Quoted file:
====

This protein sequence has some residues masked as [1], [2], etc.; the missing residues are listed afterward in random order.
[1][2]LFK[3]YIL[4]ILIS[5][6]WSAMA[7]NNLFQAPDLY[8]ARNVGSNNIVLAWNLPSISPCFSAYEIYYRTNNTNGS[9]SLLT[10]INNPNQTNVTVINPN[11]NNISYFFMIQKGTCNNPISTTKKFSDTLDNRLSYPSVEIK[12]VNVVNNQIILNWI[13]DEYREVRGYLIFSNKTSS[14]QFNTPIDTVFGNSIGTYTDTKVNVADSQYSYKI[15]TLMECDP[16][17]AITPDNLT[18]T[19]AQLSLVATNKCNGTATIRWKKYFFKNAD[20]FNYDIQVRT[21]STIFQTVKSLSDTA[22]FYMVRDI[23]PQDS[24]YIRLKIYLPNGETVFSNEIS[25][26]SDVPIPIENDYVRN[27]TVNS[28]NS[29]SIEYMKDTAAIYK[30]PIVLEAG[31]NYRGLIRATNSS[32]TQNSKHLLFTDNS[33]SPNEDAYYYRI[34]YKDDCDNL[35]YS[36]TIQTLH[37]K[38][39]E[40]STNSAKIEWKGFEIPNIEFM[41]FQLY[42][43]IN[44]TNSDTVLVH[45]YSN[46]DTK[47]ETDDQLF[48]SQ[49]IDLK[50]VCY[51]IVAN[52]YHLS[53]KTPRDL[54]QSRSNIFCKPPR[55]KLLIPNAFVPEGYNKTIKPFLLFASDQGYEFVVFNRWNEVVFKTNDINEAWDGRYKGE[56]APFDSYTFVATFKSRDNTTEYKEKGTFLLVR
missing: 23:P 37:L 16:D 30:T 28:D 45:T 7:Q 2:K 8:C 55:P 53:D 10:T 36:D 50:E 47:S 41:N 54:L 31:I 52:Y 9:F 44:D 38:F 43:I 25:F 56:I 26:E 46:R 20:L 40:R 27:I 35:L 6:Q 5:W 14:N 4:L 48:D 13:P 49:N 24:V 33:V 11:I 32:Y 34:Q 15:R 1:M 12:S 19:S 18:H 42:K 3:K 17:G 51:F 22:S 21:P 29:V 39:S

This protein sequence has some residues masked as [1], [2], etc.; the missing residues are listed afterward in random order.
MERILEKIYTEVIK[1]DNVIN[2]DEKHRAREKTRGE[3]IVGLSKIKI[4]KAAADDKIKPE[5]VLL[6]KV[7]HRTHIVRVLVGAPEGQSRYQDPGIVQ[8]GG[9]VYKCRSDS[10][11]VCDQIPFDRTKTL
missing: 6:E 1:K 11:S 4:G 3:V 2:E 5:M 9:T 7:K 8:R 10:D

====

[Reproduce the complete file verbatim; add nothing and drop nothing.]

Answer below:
This protein sequence has some residues masked as [1], [2], etc.; the missing residues are listed afterward in random order.
[1][2]LFK[3]YIL[4]ILIS[5][6]WSAMA[7]NNLFQAPDLY[8]ARNVGSNNIVLAWNLPSISPCFSAYEIYYRTNNTNGS[9]SLLT[10]INNPNQTNVTVINPN[11]NNISYFFMIQKGTCNNPISTTKKFSDTLDNRLSYPSVEIK[12]VNVVNNQIILNWI[13]DEYREVRGYLIFSNKTSS[14]QFNTPIDTVFGNSIGTYTDTKVNVADSQYSYKI[15]TLMECDP[16][17]AITPDNLT[18]T[19]AQLSLVATNKCNGTATIRWKKYFFKNAD[20]FNYDIQVRT[21]STIFQTVKSLSDTA[22]FYMVRDI[23]PQDS[24]YIRLKIYLPNGETVFSNEIS[25][26]SDVPIPIENDYVRN[27]TVNS[28]NS[29]SIEYMKDTAAIYK[30]PIVLEAG[31]NYRGLIRATNSS[32]TQNSKHLLFTDNS[33]SPNEDAYYYRI[34]YKDDCDNL[35]YS[36]TIQTLH[37]K[38][39]E[40]STNSAKIEWKGFEIPNIEFM[41]FQLY[42][43]IN[44]TNSDTVLVH[45]YSN[46]DTK[47]ETDDQLF[48]SQ[49]IDLK[50]VCY[51]IVAN[52]YHLS[53]KTPRDL[54]QSRSNIFCKPPR[55]KLLIPNAFVPEGYNKTIKPFLLFASDQGYEFVVFNRWNEVVFKTNDINEAWDGRYKGE[56]APFDSYTFVATFKSRDNTTEYKEKGTFLLVR
missing: 23:P 37:L 16:D 30:T 28:D 45:T 7:Q 2:K 8:C 55:P 53:D 10:T 36:D 50:E 47:S 41:N 54:L 31:I 52:Y 9:F 44:D 38:F 43:I 25:F 56:I 26:E 46:R 20:L 40:R 27:I 35:L 6:Q 5:W 14:N 4:L 48:D 13:P 49:N 24:V 33:V 11:I 32:Y 34:Q 15:R 1:M 12:S 19:S 18:H 42:K 3:K 17:G 51:F 22:S 21:P 29:V 39:S

This protein sequence has some residues masked as [1], [2], etc.; the missing residues are listed afterward in random order.
MERILEKIYTEVIK[1]DNVIN[2]DEKHRAREKTRGE[3]IVGLSKIKI[4]KAAADDKIKPE[5]VLL[6]KV[7]HRTHIVRVLVGAPEGQSRYQDPGIVQ[8]GG[9]VYKCRSDS[10][11]VCDQIPFDRTKTL
missing: 6:E 1:K 11:S 4:G 3:V 2:E 5:M 9:T 7:K 8:R 10:D